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Cash still rules and will remain





Cash still accounts for a significant share of payment transactions in most advanced economies (Bagnall et al. 2016). However, it is a widely held presumption that the recent innovations of contactless, mobile and instant payments will accelerate the move to a cashless society. This would pose challenges to central banks who have a mandate to guarantee a safe, efficient and broadly accessible payment system. To counterbalance ongoing payment innovations and an expected strong decline in cash demand – as has been observed e.g. in Sweden – many central banks are now contemplating the introduction of electronic cash substitutes, i.e. central bank digital currencies.

But are recent digital payment innovations really accelerating the move to a cashless society? And will cash therefore become obsolete? To answer these questions, a research team from the University of St. Gallen and the Oesterreichische Nationalbank examined bank-account data for a random sample of over 21,000 customers of a Swiss retail bank. To ensure anonymity, all identifying client information was removed and the transactions aggregated on a yearly basis. The data covers all client transactions and cash withdrawals between 2015 and 2018. This is an interesting period, because starting 2016, the bank rolled out contactless debit cards to clients as their existing card expired.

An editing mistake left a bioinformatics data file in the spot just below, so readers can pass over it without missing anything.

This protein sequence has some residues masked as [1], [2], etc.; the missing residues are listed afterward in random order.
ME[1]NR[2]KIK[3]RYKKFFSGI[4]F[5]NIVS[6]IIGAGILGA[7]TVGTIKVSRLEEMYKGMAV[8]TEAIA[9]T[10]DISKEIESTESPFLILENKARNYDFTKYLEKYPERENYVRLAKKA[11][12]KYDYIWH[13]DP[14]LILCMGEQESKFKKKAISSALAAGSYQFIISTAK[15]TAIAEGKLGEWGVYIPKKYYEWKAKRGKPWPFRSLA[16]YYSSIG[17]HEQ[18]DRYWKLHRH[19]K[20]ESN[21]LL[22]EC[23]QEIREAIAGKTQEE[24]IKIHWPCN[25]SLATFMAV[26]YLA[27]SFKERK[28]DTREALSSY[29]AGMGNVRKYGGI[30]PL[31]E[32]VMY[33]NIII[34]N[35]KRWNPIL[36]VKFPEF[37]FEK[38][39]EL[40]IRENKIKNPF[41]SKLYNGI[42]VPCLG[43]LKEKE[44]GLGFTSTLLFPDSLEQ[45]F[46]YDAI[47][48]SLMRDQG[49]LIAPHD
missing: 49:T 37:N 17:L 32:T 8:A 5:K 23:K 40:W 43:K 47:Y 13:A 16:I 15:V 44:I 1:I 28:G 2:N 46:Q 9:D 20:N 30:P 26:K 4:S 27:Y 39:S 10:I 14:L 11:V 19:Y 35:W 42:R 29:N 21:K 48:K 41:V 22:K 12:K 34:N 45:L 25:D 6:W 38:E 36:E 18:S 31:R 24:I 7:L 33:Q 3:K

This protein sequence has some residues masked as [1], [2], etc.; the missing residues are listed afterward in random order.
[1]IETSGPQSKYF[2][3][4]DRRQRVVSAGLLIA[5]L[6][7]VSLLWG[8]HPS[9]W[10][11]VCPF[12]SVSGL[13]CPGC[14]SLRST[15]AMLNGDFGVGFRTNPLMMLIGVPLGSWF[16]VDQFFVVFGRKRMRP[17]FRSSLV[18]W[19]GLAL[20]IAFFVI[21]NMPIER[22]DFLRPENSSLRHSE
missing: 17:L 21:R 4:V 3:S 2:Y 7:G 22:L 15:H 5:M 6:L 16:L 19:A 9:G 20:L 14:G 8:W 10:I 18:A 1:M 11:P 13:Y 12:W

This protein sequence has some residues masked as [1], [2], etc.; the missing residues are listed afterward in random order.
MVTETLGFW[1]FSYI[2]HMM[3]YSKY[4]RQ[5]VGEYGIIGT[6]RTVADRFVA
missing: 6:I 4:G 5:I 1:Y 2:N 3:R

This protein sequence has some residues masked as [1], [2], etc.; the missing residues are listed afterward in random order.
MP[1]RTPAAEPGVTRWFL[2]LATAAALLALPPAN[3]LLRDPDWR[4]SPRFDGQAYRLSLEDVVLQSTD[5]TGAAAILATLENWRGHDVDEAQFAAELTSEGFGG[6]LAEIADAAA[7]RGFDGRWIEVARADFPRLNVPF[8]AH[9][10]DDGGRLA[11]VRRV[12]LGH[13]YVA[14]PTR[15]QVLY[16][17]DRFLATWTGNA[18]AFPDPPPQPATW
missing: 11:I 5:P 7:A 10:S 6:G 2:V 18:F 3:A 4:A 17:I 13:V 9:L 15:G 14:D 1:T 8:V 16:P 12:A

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The cashless society from an ethical point of view

The debate about the move towards a cashless society has been at the center of the scene for several years, now. Various angles have been taken by economists, politicians, banking institutions and sociologists. Beyond the technicalities of the debate, lies the question of freedom, of inter-citizen solidarity and of governmental responsibility. The debate cannot remain in the hands of financial specialists, it is first and foremost an ethical, political and societal issue.

The cashless society from an ethical point of view









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